When Burke's screenwriting career didn't pan out he was recruited into the C.I.A. after lunch in the Algonquin Hotel [13] serving in Rome and other parts of Europe for five years. Burke was allowed to use the cover of working for Warner Brothers whilst he was doing various scouting and liaision missions in Europe.[14] Using his experience with French Resistance groups in the War, Burke was given the mission to "Recruit a limited number of refugees, train them as agents and place them clandestinely back on their native soil. There they would seek out any incipient resistance elements that might exist" behind the Iron Curtain.[15]

In 1949 he replaced Robert Low as the American officer in charge of setting up paramilitary and political operations in Albania.[16][17] Following Albania Burke worked on Polish anti Soviet resistance operations and tested Soviet radar capabilities by using Polish pilots.[18]

Burke served as an intelligence and special operations adviser to John J. McCloy, the United States High Commissioner in Germany, from 1951 to 1954.[1]

Post CIA[edit | edit source]

Following his CIA career, Burke's brother-in-law and comrade in arms John Ringling North hired him for the [Ringling Bros. and Barnum & Bailey Circus as an executive director. Though new to the circus world Burke found himself battling cheating ushers [19] and Jimmy Hoffa's Teamster Union.[20]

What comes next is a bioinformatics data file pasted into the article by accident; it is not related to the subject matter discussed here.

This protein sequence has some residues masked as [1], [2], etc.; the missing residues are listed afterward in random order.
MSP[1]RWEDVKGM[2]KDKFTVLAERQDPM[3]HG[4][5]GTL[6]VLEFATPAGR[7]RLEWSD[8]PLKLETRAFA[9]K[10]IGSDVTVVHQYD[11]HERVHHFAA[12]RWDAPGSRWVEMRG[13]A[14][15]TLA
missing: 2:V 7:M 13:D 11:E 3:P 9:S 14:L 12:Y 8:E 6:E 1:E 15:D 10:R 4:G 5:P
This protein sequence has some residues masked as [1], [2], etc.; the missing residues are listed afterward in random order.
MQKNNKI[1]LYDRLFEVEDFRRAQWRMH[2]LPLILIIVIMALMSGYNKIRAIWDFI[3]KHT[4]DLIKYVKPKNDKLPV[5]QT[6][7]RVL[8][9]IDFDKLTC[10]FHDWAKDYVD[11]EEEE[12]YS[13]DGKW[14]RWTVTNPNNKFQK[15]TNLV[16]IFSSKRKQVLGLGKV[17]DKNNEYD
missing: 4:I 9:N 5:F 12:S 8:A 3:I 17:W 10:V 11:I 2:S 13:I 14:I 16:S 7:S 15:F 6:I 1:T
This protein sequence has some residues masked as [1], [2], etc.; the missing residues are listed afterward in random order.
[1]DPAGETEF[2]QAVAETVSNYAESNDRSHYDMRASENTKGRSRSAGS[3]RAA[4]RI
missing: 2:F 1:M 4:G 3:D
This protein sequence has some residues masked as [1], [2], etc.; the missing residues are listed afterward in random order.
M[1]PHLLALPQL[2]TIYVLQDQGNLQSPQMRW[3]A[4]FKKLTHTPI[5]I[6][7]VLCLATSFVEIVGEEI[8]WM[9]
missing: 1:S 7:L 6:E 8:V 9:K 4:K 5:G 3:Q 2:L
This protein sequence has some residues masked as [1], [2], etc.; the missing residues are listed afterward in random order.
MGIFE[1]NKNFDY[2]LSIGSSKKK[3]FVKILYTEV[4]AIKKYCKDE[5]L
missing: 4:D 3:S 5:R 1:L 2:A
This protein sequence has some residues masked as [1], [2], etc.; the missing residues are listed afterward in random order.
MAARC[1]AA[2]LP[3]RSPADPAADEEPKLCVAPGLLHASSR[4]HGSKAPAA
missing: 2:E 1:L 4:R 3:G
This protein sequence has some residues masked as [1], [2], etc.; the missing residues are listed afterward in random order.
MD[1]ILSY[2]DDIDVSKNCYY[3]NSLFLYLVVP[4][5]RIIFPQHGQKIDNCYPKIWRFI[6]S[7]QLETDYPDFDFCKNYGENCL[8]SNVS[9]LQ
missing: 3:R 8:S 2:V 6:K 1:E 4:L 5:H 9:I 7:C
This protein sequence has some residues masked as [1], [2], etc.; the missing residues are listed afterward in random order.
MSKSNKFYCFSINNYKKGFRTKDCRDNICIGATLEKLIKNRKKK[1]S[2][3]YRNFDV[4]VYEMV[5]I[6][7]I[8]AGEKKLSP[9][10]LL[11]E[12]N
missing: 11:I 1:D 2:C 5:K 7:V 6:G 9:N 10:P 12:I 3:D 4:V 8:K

CBS[edit | edit source]

When his friend North hired a manager Burke didn't like, Burke left the big top and met Frank Stanton of CBS. Burke's European knowledge led him to be sent back to Europe to develop television programs, eventually becoming the President of CBS Europe. Burke was summoned back to America as Vice President in charge of Diversification.[21] One of Burke's accomplishments was recommending CBS purchase the rights to the play My Fair Lady.[22]

New York Yankees[edit | edit source]

CBS acquired the New York Yankees on August 13, 1964 in order to diversify their interests in the entertainment industry.[23] on September 20, 1966 Burke became President of the Yankees after Dan Topping sold the remainder of his stock to CBS.[24] Burke served as the team president and Chief Executive Officer while the Yankees were under the ownership of CBS.[25] In 1968, he was a candidate to become Commissioner of Baseball (although Bowie Kuhn would get the appointment).[26]

In 1972, CBS head William Paley told Burke to either sell the Yankees or buy them himself which he did with George Steinbrenner in January 1973. Burke and Steinbrenner had a parting of the ways with Burke resigning in April 1973.[26]

Burke's most famous achievement occurred when he successfully negotiated with Mayor John V. Lindsay to keep the Yankees in New York by having the city agree to rebuild Yankee Stadium.[1] Burke became President of Madison Square Garden in 1973 on a five year contract that also made him president of the New York Rangers and New York Knicks. In 1981, Burke sold his five percent stake in the New York Yankees for $500,000[27]

Retirement in Ireland[edit | edit source]